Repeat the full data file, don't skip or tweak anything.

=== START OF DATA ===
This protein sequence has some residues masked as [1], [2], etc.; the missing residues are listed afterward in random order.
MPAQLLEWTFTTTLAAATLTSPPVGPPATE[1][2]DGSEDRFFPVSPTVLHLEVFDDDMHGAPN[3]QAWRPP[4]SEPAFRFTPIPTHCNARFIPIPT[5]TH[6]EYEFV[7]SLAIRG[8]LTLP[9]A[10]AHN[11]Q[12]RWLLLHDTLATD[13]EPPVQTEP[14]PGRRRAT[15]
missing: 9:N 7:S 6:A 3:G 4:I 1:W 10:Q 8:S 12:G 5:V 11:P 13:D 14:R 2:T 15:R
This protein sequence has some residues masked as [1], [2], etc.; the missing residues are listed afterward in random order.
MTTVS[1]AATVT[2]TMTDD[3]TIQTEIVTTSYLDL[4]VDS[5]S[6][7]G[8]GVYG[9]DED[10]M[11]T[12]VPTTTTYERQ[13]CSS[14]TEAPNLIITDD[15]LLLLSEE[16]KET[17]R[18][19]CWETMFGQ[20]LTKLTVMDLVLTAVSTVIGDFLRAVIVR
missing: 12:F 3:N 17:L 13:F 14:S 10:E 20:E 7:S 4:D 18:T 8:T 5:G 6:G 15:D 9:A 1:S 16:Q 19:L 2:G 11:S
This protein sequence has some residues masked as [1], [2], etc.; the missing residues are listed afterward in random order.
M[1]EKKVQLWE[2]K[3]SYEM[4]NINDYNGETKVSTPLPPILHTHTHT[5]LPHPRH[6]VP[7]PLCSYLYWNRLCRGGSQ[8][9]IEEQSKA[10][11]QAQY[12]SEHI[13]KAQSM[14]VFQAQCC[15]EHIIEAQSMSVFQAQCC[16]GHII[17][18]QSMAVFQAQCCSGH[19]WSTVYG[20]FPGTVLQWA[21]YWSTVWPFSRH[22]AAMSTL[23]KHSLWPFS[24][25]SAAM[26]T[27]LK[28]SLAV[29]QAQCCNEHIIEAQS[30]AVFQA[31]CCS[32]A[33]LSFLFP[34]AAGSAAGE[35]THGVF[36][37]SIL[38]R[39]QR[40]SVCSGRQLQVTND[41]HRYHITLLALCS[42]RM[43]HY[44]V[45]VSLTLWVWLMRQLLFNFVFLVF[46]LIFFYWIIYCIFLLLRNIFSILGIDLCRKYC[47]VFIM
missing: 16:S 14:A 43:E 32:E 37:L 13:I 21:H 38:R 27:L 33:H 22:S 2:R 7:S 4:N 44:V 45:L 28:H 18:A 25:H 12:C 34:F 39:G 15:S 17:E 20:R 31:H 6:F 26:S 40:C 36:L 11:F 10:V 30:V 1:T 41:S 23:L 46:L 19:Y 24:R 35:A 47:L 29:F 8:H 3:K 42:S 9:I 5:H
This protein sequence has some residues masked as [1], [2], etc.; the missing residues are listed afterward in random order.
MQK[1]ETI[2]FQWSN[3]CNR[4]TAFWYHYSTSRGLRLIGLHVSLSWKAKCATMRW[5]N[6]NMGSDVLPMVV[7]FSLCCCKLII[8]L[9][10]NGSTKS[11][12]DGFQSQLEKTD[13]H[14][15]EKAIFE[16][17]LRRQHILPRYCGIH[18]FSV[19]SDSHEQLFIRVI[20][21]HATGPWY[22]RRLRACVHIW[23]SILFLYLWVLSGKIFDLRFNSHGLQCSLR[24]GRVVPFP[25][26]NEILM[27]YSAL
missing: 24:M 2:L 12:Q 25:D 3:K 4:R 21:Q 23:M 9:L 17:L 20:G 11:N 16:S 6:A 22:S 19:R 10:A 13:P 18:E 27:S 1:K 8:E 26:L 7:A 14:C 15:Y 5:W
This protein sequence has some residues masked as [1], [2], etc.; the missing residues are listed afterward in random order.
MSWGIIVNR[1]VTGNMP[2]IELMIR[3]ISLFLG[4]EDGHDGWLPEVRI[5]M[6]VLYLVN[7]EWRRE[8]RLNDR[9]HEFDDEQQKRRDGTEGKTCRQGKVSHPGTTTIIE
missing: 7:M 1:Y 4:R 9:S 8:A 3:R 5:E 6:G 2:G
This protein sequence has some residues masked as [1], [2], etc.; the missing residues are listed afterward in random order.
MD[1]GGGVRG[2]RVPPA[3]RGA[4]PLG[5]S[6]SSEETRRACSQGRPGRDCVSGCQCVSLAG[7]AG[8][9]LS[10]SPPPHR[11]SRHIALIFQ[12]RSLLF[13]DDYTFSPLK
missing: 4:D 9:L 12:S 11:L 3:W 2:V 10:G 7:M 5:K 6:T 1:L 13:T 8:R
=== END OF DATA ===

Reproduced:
This protein sequence has some residues masked as [1], [2], etc.; the missing residues are listed afterward in random order.
MPAQLLEWTFTTTLAAATLTSPPVGPPATE[1][2]DGSEDRFFPVSPTVLHLEVFDDDMHGAPN[3]QAWRPP[4]SEPAFRFTPIPTHCNARFIPIPT[5]TH[6]EYEFV[7]SLAIRG[8]LTLP[9]A[10]AHN[11]Q[12]RWLLLHDTLATD[13]EPPVQTEP[14]PGRRRAT[15]
missing: 9:N 7:S 6:A 3:G 4:I 1:W 10:Q 8:S 12:G 5:V 11:P 13:D 14:R 2:T 15:R
This protein sequence has some residues masked as [1], [2], etc.; the missing residues are listed afterward in random order.
MTTVS[1]AATVT[2]TMTDD[3]TIQTEIVTTSYLDL[4]VDS[5]S[6][7]G[8]GVYG[9]DED[10]M[11]T[12]VPTTTTYERQ[13]CSS[14]TEAPNLIITDD[15]LLLLSEE[16]KET[17]R[18][19]CWETMFGQ[20]LTKLTVMDLVLTAVSTVIGDFLRAVIVR
missing: 12:F 3:N 17:L 13:F 14:S 10:E 20:E 7:S 4:D 18:T 8:T 5:G 6:G 15:D 9:A 1:S 16:Q 19:L 2:G 11:S
This protein sequence has some residues masked as [1], [2], etc.; the missing residues are listed afterward in random order.
M[1]EKKVQLWE[2]K[3]SYEM[4]NINDYNGETKVSTPLPPILHTHTHT[5]LPHPRH[6]VP[7]PLCSYLYWNRLCRGGSQ[8][9]IEEQSKA[10][11]QAQY[12]SEHI[13]KAQSM[14]VFQAQCC[15]EHIIEAQSMSVFQAQCC[16]GHII[17][18]QSMAVFQAQCCSGH[19]WSTVYG[20]FPGTVLQWA[21]YWSTVWPFSRH[22]AAMSTL[23]KHSLWPFS[24][25]SAAM[26]T[27]LK[28]SLAV[29]QAQCCNEHIIEAQS[30]AVFQA[31]CCS[32]A[33]LSFLFP[34]AAGSAAGE[35]THGVF[36][37]SIL[38]R[39]QR[40]SVCSGRQLQVTND[41]HRYHITLLALCS[42]RM[43]HY[44]V[45]VSLTLWVWLMRQLLFNFVFLVF[46]LIFFYWIIYCIFLLLRNIFSILGIDLCRKYC[47]VFIM
missing: 16:S 14:A 43:E 32:E 37:L 13:I 21:H 38:R 27:L 33:H 22:S 2:R 7:S 4:N 44:V 45:L 28:H 18:A 25:H 12:C 34:F 39:G 15:S 17:E 20:R 31:H 6:F 26:S 40:C 36:L 11:F 10:V 30:V 1:T 41:S 23:L 46:L 19:Y 24:R 35:A 47:L 29:F 8:H 3:K 42:S 9:I 5:H
This protein sequence has some residues masked as [1], [2], etc.; the missing residues are listed afterward in random order.
MQK[1]ETI[2]FQWSN[3]CNR[4]TAFWYHYSTSRGLRLIGLHVSLSWKAKCATMRW[5]N[6]NMGSDVLPMVV[7]FSLCCCKLII[8]L[9][10]NGSTKS[11][12]DGFQSQLEKTD[13]H[14][15]EKAIFE[16][17]LRRQHILPRYCGIH[18]FSV[19]SDSHEQLFIRVI[20][21]HATGPWY[22]RRLRACVHIW[23]SILFLYLWVLSGKIFDLRFNSHGLQCSLR[24]GRVVPFP[25][26]NEILM[27]YSAL
missing: 24:M 2:L 12:Q 25:D 3:K 4:R 21:Q 23:M 9:L 17:L 20:G 11:N 16:S 6:A 22:S 19:R 10:A 13:P 18:E 27:S 1:K 8:E 26:L 7:A 14:C 15:Y 5:W
This protein sequence has some residues masked as [1], [2], etc.; the missing residues are listed afterward in random order.
MSWGIIVNR[1]VTGNMP[2]IELMIR[3]ISLFLG[4]EDGHDGWLPEVRI[5]M[6]VLYLVN[7]EWRRE[8]RLNDR[9]HEFDDEQQKRRDGTEGKTCRQGKVSHPGTTTIIE
missing: 7:M 1:Y 4:R 9:S 8:A 3:R 5:E 6:G 2:G
This protein sequence has some residues masked as [1], [2], etc.; the missing residues are listed afterward in random order.
MD[1]GGGVRG[2]RVPPA[3]RGA[4]PLG[5]S[6]SSEETRRACSQGRPGRDCVSGCQCVSLAG[7]AG[8][9]LS[10]SPPPHR[11]SRHIALIFQ[12]RSLLF[13]DDYTFSPLK
missing: 4:D 9:L 12:S 11:L 3:W 2:V 10:G 7:M 5:K 6:T 1:L 13:T 8:R